Happy Dog Takes on the World: Puerto Rico Debt Crisis.
On Tuesday night we went to the Happy Dog at 58th and Detroit Avenue for the monthly, "Happy Dog Takes on the World" installment and this month the subject was the Puerto Rico Debt Crisis.
Besides the Happy Dog, this program was "presented in collaboration" with the City Club of Cleveland, Cleveland Council on World Affairs, International Partners in Mission, Northeast Ohio Consortium for Middle East Studies, and ideastream.
The program was moderated by WCPN host/producer Tony Ganzer and the three panelists were Mr. Juan Molina Crespo, Executive Director of the Hispanic Alliance; Mr. T. Daniel Reynolds, Business Restructuring and Reorganization Associate from Jones Day; Dr. Jose O. Sola, Ph.D, Associate Professor of History at Cleveland State University.
Basically, what we got from it is that there is plenty of blame to go around for the $72 billion debt crisis that Puerto Rico now faces. Among the factors most cited were Puerto Rico's unusual relationship with the U.S. that appears to be going nowhere at this time in terms of statehood or sovereignty; the phasing starting in 1996 of Section 936 of the tax code which gave U.S. companies a break on income generating from U.S. territories; and an inept government that borrowed too much. At any rate, we know that between 1976 and 1996 Puerto Rico was a mecca for the manufacturing and the pharmaceutical but after 2006 everything seemed to fall apart and the companies left as well as 2% of its populace (U.S. citizens due to the Jones Act of 1917) many of whom moved to Florida.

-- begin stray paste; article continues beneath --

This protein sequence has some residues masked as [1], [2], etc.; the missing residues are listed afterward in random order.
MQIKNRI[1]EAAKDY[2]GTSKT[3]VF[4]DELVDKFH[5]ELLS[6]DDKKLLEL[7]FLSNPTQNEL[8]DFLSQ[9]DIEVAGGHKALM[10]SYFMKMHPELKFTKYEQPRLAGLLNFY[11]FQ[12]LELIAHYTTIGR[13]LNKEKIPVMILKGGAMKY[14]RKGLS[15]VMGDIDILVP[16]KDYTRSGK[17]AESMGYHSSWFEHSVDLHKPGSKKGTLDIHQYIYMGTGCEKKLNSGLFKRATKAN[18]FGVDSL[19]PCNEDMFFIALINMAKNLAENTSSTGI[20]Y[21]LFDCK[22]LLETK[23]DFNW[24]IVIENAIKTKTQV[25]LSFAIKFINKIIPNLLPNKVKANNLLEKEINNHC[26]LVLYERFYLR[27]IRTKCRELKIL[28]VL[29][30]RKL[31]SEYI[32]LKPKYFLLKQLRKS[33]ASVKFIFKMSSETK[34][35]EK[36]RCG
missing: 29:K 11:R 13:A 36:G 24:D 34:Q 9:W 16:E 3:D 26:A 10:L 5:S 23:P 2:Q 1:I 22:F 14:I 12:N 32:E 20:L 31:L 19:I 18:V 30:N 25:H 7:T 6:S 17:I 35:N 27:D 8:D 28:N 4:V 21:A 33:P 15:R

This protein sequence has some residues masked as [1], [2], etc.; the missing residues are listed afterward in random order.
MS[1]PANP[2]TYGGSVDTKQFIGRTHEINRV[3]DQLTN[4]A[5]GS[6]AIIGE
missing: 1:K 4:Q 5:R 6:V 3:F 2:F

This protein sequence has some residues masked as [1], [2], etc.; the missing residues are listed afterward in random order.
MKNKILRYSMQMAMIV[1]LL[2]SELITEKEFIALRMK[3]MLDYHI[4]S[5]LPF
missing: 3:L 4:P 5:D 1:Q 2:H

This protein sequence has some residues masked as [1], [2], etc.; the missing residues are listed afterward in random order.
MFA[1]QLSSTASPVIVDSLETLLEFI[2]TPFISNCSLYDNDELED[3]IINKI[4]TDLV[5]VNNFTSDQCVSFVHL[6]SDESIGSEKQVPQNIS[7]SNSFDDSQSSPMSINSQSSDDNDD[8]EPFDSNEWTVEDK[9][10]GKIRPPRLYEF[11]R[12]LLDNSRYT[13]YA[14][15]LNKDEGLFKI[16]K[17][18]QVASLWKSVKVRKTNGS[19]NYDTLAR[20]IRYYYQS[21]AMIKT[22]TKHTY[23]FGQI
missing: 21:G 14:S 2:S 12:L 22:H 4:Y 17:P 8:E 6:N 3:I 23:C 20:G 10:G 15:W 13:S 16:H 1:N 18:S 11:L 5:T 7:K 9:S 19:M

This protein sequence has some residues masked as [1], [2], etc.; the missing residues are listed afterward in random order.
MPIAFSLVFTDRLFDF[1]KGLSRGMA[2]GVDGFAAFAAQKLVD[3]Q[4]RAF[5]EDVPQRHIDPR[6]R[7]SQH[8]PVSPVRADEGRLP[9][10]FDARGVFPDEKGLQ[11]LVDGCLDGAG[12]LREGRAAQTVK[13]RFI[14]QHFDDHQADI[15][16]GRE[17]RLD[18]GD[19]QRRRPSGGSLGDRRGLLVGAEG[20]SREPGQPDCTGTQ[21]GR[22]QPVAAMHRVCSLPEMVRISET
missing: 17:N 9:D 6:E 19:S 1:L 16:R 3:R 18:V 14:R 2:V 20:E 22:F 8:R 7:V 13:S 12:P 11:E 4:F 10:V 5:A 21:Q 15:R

Meanwhile on the island, services have been on the rapid decline. Schools are closing, hospitals are closing some of their floors, and the police can't get enough gas to keep their tanks full.
Since, unlike Detroit and other U.S. municipalities, Puerto Rico cannot declare bankruptcy, U.S. House Speaker Paul Ryan is trying to muster support for a bill that would "restructure" Puerto Rico's debt. Included in the legislation are provisions for a federal oversight board to watch over the debt re-structuring agreements and monitor the local budgets.
The federal oversight board figured a lot in the evening's discussion. Basic agreement was that something like it was inevitable but questions remain as to who its members will be and how much leeway will Puerto Ricans receive in terms of how much they will be able to spend on essential services vs. paying down the debt. Obviously major economic redevelopment is the thing most desired but what will have to happen to make this happen?
Mr. Reynolds, who focused on the economic aspects of what was happening, explained how the debt crisis of Puerto Rico affects all of us while Mr. Crespo and Dr. Sola addressed the historical and humanitarian aspects of the situation. All and all it was a very balanced discussion and "balanced" is the key term in all of this because, as all agreed, a balanced solution is the only way out of this quagmire.
Margaret W. Wong & Assoc. Co., LLC.